For David Wake, one of the world's leading experts on amphibians and a professor of integrative biology at the University of California, Berkeley, an equivalent surprise was the recent discovery in Korea of a type of salamander that comprises the majority of species in the world, but is totally unknown in Asia and rare outside the Americas.
"I've discovered and named nearly 50 species of salamanders - more than 10 percent of the total in the world. I've discovered new genera in Guatemala and Cost Rica. But this tops everything I've ever found by a long ways," Wake said. "For me, this is the most stunning discovery in the field of herpetology during my lifetime. It's so utterly unexpected, so completely unexpected."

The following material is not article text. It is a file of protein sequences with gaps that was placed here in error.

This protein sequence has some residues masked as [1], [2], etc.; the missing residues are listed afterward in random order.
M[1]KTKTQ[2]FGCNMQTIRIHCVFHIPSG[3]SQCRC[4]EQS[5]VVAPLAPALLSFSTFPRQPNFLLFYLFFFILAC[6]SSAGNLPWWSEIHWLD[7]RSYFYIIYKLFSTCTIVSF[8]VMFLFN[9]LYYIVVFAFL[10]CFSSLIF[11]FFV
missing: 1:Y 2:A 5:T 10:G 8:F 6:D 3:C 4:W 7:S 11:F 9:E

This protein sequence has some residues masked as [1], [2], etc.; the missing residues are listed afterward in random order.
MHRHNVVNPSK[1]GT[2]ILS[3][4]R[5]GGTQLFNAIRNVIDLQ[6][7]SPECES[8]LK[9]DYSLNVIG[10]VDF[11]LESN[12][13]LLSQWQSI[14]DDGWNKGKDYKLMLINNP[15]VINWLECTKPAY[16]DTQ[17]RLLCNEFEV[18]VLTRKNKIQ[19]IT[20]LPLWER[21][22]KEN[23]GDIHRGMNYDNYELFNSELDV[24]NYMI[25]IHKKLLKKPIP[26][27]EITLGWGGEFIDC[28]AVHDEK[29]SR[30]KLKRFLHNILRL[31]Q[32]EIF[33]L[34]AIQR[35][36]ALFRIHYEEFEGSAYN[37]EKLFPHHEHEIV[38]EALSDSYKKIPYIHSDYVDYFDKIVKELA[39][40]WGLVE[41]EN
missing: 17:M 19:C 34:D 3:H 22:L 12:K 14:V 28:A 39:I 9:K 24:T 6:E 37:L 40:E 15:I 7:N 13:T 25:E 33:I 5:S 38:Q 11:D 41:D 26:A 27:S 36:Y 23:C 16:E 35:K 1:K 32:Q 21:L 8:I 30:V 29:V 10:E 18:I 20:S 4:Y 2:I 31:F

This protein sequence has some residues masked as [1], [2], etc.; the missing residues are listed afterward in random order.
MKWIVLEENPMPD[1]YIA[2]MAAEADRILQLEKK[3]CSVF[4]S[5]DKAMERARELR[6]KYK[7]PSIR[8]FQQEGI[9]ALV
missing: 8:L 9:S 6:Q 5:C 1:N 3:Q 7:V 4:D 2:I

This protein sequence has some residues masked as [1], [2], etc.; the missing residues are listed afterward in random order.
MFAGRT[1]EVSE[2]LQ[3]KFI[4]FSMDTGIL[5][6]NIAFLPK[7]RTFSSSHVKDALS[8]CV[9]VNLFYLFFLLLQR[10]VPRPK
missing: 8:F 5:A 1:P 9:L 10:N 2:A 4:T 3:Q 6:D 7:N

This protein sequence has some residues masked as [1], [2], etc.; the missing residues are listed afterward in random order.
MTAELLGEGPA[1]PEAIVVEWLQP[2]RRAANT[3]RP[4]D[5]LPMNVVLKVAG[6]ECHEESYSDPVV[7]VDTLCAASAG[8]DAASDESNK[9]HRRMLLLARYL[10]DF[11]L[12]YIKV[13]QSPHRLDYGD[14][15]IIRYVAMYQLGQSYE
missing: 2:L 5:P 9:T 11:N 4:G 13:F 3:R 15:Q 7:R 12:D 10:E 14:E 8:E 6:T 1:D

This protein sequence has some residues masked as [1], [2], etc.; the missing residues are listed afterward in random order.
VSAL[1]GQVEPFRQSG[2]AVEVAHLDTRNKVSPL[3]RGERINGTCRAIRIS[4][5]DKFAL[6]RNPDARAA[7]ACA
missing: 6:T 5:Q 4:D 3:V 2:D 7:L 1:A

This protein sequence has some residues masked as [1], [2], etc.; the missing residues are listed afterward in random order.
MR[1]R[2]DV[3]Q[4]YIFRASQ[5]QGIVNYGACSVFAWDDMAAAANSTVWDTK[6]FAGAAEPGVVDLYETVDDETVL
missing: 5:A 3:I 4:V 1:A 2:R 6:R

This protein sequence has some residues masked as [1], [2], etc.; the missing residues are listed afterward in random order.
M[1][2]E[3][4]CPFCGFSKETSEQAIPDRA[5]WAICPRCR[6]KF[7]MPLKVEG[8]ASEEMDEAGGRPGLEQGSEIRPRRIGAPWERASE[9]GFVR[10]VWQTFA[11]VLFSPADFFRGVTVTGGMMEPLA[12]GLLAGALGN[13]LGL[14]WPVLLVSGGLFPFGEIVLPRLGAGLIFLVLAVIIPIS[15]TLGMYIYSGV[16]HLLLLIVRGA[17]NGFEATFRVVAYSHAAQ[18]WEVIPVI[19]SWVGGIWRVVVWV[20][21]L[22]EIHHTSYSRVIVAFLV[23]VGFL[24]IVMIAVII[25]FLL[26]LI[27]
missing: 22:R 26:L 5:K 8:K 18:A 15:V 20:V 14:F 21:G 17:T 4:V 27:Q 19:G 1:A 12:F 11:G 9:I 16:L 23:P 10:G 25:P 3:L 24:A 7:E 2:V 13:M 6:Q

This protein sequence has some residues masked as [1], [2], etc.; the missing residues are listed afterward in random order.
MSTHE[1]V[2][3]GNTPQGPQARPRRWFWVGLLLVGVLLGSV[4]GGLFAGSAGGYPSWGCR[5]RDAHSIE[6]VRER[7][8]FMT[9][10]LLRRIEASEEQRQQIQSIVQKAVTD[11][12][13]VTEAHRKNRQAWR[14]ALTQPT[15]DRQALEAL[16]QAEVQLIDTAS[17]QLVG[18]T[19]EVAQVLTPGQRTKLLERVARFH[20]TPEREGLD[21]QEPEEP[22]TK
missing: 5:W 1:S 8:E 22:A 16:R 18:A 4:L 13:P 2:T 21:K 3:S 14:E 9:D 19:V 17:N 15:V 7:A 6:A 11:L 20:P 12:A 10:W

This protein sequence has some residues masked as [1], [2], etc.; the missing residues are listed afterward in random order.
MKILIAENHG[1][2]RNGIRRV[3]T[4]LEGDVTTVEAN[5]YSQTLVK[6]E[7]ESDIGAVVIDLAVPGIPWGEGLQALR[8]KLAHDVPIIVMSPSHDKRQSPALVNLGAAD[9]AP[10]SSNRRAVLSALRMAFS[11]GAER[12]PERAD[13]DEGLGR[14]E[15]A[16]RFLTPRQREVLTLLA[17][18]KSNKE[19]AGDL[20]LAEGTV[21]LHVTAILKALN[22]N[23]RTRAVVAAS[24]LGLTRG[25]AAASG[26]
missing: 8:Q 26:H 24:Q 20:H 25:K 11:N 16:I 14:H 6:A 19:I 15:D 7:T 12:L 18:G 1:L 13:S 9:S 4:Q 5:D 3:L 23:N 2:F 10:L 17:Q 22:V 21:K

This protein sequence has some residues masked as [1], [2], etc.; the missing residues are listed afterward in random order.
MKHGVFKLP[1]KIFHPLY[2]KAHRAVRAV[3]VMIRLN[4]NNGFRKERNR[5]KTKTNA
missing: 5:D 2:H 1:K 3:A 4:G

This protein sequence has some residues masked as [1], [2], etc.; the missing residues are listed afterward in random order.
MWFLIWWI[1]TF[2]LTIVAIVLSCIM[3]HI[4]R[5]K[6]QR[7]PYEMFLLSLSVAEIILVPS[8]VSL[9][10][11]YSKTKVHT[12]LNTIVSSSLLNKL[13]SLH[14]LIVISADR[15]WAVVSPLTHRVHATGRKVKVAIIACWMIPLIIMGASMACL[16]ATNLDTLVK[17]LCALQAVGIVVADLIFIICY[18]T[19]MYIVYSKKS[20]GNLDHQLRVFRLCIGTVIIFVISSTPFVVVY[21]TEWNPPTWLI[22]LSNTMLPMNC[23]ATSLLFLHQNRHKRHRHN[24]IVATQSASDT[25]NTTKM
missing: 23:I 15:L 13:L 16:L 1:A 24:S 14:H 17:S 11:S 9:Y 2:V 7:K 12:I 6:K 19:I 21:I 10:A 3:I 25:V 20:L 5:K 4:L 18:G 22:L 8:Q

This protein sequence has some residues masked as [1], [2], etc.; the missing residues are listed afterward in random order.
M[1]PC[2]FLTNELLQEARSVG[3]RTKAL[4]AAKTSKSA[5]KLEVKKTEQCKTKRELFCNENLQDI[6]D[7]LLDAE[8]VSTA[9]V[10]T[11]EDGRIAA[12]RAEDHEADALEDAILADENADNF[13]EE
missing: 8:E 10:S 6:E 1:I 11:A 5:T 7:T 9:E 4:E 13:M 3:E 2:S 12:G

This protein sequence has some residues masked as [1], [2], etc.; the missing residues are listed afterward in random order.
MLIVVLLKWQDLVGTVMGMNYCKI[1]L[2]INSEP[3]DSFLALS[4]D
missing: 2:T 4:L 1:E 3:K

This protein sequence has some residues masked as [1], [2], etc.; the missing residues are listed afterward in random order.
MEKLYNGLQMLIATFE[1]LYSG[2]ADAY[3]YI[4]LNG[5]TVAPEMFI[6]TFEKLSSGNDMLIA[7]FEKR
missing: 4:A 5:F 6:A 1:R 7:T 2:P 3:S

The discovery of a lungless salamander from the family Plethodontidae was made two years ago by Stephen J. Karsen, a biologist from Illinois who teaches in the Taejon Christian International School in Chungcheongnam-do province midway down the western edge of the Korean peninsula. Wake, the world's top expert on lungless salamanders, and colleagues in South Korea and Illinois report the discovery and their analysis of the new species, which they named Karsenia koreana, in the May 5 issue of Nature.
The find suggests that the lungless salamanders are more widespread than people thought, and some 60 to 100 million years ago may have had a worldwide range, from the Americas through Europe and Asia. Since then, as the world's climate cooled, salamanders in the Americas flourished while those elsewhere somehow suffered extinction.
"It's really huge," said Robert Kaplan, a professor of biology at Reed College in Portland, Ore., and an expert on Korean frogs and salamanders, who heard about the find a few weeks ago. "The closest relative to the critter they are reporting for the first time is probably here in the Pacific Northwest. So, you have a major biog
Source:University of California - Berkeley